17. 17, for the number of times in my life I have poured orange juice into my cereal bowl.

18. When I was nine I once at a dozen donuts in one setting. I’m not talking tiny donuts or donut holes. I’m talking big mothereffing donuts, with frosting and filling and glaze and sprinkles.

19. In grade school, when the Mikey-from-Life-commercials-died-of-exploding-Pop-Rocks rumor raced around the school, I punched my neighbor in the stomach just because.

20. My favourite Pink Floyd song is “Alan’s Psychedelic Breakfast” from the album Atom Heart Mother. It should be your favourite Pink Floyd song too. Interestingly enough, this song was the first of Pink Floyd’s famous breakfast trilogy cycle, the second and third parts being “Have a Cigar” and “Young Lust.”

21. An old roommate, Matt Federer, taught me to use blueberry muffin mix as pancake batter. Because of this, Matt later went on to win $30 million in the Ohio Lottery.

22. I feel sad that my cats eat the same food in the morning that they eat every other hour of the day. Yet I would happily eat breakfast myself for every meal. This is called Cultural Relativism. Or American Exceptionalism. I forget which.

23. After my first communion, I was deathly afraid for several years that I would accidentally break the no-food-one-hour-before-Eucharist decree. Jesus, I was told, likes to have my belly all to himself.

24. In the summer of 2000 I drove from Philadelphia to the Nantahala National Forest in western North Carolina, hot on the trail of the fugitive bomber Eric Rudolph. For three days I camped in the same forest as Rudolph and ate baked beans cold from a can for breakfast.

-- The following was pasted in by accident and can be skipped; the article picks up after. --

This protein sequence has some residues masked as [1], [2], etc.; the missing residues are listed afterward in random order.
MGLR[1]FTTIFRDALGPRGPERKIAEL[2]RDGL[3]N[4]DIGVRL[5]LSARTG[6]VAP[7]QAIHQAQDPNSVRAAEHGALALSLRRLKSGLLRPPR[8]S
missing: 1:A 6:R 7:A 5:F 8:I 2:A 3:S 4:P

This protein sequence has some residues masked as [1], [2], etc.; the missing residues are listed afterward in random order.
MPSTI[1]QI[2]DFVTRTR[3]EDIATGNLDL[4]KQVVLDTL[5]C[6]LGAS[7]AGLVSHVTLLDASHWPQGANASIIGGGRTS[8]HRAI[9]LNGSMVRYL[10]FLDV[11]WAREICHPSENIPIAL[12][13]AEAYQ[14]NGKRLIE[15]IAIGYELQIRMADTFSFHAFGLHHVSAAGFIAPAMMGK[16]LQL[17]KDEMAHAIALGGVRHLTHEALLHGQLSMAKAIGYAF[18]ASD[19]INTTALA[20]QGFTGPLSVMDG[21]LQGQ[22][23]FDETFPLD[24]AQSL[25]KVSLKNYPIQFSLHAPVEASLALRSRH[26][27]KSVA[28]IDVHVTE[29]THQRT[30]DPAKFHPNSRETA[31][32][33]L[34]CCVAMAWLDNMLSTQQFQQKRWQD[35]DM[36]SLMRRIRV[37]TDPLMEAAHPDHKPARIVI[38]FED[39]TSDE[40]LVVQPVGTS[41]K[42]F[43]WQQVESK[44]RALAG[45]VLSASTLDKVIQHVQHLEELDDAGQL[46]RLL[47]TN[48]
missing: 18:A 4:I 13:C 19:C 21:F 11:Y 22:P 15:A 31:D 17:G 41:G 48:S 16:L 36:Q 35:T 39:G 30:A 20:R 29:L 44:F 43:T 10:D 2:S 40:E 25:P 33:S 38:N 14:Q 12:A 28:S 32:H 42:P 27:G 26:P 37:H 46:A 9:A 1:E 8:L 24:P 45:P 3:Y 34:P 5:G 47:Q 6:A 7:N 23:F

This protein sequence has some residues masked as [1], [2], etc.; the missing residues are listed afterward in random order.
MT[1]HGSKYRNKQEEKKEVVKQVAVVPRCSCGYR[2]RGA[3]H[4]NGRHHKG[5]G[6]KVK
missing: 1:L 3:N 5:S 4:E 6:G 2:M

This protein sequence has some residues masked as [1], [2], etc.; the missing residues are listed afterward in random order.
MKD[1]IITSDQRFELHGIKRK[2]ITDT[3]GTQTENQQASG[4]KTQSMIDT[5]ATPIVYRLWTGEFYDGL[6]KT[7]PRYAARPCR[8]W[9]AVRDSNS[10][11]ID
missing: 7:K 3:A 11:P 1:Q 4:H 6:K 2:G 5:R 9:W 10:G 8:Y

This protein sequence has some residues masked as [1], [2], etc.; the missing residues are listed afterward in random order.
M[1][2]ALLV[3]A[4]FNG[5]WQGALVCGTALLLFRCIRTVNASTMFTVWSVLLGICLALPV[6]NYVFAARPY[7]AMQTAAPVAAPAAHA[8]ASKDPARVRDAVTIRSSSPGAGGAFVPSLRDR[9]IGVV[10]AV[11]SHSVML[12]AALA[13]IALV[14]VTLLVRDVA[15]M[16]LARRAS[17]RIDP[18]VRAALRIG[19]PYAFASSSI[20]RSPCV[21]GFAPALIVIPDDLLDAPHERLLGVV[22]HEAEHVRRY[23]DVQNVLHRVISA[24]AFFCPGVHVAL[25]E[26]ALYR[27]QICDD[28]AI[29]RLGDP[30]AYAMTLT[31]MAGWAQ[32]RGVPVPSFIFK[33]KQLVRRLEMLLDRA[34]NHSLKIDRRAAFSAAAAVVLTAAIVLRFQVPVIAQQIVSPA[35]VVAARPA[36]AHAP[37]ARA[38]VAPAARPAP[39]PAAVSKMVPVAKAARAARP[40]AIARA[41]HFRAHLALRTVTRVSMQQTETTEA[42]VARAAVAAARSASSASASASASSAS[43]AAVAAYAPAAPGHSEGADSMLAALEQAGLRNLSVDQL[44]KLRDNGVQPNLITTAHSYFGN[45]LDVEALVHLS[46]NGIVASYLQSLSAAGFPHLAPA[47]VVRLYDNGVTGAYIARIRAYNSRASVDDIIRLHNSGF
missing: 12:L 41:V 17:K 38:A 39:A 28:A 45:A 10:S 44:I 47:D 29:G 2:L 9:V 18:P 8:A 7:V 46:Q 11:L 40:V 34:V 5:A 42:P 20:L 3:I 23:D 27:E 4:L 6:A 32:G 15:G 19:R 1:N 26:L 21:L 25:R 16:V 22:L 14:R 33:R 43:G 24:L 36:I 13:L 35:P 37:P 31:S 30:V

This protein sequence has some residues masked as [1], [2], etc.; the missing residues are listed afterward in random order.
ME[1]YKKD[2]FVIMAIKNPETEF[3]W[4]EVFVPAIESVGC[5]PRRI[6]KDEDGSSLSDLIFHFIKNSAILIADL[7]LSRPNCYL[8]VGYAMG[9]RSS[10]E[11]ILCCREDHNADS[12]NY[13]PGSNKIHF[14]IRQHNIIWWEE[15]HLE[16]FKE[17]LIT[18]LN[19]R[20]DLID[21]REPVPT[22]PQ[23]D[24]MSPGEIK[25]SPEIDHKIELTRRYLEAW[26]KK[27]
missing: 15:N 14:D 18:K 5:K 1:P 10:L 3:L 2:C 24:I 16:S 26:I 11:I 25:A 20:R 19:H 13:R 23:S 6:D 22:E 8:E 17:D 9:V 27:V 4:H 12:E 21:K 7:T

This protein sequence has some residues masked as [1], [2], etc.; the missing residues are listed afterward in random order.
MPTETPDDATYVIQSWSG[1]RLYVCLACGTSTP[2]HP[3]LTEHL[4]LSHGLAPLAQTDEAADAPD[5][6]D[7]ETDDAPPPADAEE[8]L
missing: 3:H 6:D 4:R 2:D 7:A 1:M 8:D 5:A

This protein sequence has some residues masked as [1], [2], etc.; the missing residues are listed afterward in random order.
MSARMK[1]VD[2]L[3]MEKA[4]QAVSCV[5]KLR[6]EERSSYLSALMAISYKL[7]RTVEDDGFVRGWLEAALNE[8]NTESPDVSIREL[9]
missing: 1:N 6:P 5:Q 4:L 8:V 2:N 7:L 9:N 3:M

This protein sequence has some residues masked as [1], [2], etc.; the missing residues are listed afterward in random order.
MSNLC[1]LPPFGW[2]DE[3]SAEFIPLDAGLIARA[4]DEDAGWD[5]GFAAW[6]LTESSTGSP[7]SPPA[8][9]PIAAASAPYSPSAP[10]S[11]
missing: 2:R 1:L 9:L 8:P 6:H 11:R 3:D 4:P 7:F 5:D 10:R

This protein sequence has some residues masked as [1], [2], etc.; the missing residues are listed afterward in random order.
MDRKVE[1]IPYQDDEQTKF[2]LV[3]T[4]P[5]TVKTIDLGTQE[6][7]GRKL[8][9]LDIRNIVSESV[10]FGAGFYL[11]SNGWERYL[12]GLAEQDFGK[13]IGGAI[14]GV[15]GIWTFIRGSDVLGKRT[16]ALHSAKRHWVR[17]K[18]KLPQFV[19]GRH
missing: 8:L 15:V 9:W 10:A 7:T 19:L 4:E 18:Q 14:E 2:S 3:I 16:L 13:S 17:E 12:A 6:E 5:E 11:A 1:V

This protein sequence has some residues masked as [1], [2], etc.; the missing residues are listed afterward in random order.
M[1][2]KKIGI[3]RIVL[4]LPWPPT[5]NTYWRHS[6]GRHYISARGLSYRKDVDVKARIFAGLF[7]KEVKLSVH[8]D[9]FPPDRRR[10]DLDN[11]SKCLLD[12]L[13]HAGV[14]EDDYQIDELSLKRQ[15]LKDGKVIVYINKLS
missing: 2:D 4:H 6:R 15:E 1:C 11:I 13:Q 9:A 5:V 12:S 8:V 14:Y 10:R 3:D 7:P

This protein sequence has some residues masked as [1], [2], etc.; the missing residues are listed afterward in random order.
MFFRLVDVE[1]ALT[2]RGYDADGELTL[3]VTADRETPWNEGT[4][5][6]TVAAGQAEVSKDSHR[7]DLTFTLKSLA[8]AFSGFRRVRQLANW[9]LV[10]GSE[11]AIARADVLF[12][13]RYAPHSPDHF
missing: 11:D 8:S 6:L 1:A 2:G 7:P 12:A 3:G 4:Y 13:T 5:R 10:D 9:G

25. No other meal comes close to the sheer variety of two-dimensional foods that breakfast affords: pancakes, Pop Tarts, sausage patties, French toast. All food that can be mailed in a flat envelope, should the need arise.

What happens on Facebook when we die?

Anybody who follows Facebook has probably heard about the user who found it impossible to delete his account; even after he deactivated his profile, it showed up in searches and various Facebook news feeds.

If you can’t get out of Facebook when you’re alive, what happens when you die?

What happens to your Facebook profile when you die?

Sadly, this is not a rhetorical question. I’ve had two Facebook friends—first a colleague (and true friend) and second a former student last month—pass away. Yet their Facebook pages persist, digital ghosts with mini-feeds still growing, updated with the usual nonsense and noise (“Mike joined the group Free David Hasselhoff” and “Barrald Terrence and Will Navidson are now friends”) that fill anybody’s Facebook feeds.

In fact, in the second case, I only found out about my student’s death from a terse, surreal update to her profile by a family member, which then showed up in my Facebook news feed. Her Facebook profile has since become a kind of memorial, with dozens of friends writing their goodbyes on her “wall.”

In the first case, nobody has written on my friend’s wall in the six months since he died, though he was loved and respected by hundreds of people across the country. I suspect the difference between my student and my friend’s post-mortem Facebook activity is generational; digital mourning, at least in a consumer-oriented space like Facebook, is considered insensitive or insincere by anyone over the age of 30. And so my friend’s profile is eerily silent, his feed simply stating with no irony that he “has no recent activity.”

I imagine that eventually Web 2.0 will catch up with real life and incorporate grieving into its ecological landscape. Maybe this will be the beta version of Web 3.0.

I don’t know which is creepier: a Facebook engine that doesn’t know when we die and carries on as if we hadn’t; or a Facebook engine that somehow taps into public records and newspaper obituaries, detecting when we die, and initiates a sort of prescribed last will and testament profile update, a more tactful 404 error message.